The jobs of a dozen Queensland child safety staff are on the line after a report exposed "serious errors of judgment" in the handling of the case of dead toddler Mason Jet Lee.
Child Safety Minister Shannon Fentiman on Wednesday revealed three staff had been immediately stood down on full pay and a further nine were facing an ethical standards investigation into the matter.
An initial report into the case identified shortcomings at the Caboolture Child Safety Service Centre but made no finding of systemic failures across the department.
"It does highlight that the Caboolture region has been under incredible pressure since about 2013," Ms Fentiman said.
"It does note considerable staff have been allocated to the region but it hasn't kept up with demand."
Ms Fentiman said the 12 staff, if found to have breached their code of conduct, could face disciplinary action under the Public Service Act including suspension and termination.
"This report highlights that there were serious errors of judgment and legislation, policy and practice was not followed," she said.
Mason died in June with injuries from head to toe after being released from hospital just three months earlier and three people, including his mother and stepfather, have been charged with manslaughter.
The report was handed to an independent review panel, the Queensland coroner, the Family and Child Commission and police.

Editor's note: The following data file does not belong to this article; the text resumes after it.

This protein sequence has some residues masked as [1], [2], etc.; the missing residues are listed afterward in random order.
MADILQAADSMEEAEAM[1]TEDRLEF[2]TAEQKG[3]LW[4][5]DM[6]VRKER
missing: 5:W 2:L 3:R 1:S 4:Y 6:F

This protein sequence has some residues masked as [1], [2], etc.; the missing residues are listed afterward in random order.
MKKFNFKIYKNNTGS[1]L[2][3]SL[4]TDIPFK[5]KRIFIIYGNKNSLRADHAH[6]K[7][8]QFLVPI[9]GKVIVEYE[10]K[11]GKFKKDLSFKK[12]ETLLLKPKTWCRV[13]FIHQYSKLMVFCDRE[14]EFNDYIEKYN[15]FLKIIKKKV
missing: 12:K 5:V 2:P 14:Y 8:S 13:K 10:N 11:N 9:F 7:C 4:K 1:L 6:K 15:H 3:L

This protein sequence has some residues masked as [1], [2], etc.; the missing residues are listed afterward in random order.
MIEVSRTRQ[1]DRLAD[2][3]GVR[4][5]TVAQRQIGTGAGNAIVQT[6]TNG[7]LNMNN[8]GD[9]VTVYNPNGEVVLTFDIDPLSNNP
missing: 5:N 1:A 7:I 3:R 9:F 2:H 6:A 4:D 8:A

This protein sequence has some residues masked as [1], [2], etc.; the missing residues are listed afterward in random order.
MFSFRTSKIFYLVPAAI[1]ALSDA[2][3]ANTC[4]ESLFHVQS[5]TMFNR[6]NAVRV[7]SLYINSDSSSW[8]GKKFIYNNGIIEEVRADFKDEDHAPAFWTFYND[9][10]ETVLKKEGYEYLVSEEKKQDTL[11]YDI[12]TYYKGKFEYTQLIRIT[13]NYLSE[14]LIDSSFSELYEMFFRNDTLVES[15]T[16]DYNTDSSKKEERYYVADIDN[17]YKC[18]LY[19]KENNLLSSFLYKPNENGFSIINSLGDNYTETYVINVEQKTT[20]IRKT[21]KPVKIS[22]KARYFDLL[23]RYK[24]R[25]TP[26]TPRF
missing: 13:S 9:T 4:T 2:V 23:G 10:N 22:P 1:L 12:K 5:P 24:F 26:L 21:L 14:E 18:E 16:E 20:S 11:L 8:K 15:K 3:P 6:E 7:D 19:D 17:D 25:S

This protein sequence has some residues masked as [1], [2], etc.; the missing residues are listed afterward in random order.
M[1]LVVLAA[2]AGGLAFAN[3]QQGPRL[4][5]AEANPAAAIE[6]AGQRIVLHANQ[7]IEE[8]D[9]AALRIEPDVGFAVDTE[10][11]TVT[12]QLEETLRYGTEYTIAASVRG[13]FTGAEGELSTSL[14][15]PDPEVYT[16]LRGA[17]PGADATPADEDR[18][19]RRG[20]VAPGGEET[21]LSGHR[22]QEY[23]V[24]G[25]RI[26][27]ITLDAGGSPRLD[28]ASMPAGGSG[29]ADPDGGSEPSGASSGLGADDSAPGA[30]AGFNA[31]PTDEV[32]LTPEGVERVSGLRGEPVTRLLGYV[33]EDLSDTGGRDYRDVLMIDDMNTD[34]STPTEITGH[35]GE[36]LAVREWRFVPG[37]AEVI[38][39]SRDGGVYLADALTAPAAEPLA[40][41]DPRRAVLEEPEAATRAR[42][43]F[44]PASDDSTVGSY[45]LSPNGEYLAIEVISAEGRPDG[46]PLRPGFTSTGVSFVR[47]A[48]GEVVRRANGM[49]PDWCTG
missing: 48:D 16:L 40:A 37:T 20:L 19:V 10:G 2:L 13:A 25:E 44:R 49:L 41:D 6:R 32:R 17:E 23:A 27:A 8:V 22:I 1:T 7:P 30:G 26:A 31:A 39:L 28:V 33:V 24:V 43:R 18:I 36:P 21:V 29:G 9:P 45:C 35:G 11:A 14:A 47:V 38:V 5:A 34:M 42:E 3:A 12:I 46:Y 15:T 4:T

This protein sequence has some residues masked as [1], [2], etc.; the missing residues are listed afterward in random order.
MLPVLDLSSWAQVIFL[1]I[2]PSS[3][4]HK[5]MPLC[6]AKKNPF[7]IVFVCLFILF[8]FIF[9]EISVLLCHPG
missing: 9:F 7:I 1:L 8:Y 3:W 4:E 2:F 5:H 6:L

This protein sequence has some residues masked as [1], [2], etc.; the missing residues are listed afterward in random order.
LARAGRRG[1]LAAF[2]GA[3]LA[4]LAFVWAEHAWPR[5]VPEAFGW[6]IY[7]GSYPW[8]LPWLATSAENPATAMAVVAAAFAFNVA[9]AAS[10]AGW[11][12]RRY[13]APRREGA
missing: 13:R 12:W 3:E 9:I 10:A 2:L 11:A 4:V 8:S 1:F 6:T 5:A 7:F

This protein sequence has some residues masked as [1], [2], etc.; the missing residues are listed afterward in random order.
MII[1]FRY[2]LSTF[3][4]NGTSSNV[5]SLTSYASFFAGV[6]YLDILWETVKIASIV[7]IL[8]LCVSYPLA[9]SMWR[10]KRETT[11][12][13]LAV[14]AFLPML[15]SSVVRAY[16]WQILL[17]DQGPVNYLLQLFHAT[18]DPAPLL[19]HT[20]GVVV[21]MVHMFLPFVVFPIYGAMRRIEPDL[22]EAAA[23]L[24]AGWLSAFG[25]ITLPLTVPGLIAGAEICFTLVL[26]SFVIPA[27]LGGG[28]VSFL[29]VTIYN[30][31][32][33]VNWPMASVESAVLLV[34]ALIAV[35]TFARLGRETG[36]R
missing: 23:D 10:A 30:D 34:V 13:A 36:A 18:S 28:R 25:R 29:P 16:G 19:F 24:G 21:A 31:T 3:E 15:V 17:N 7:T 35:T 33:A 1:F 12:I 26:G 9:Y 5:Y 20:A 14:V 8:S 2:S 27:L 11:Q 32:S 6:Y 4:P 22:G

The ethical standards probe could take up to 12 weeks.
Opposition Leader Tim Nicholls repeated calls for Ms Fentiman's resignation, saying her failure to proactively resolve issues was endangering more lives.
"Every second, every minute and every day that this system is allowed to continue without being fixed puts a child's safety at risk," Mr Nicholls said.
Ms Fentiman said she still had the support of Premier Annastacia Palaszczuk.
Family and Child Commissioner Cheryl Vardon said a rigorous review would ensure the tragedy was never repeated.
"I was appalled and shocked and distressed," she said when asked about her reaction to the report.
But it was "a big leap" to conclude that if staff had acted differently, 21-month-old Mason may have lived, she added.
"It's our job to look forward now and to make sure that he didn't die in vain," Ms Vardon said.
Ms Fentiman announced she would split the existing north coast child safety region in two.
Together Union secretary Alex Scott said the investigation should be carried out by a different department because the staff had been failed.
"We will not allow our members to be scapegoats," he said.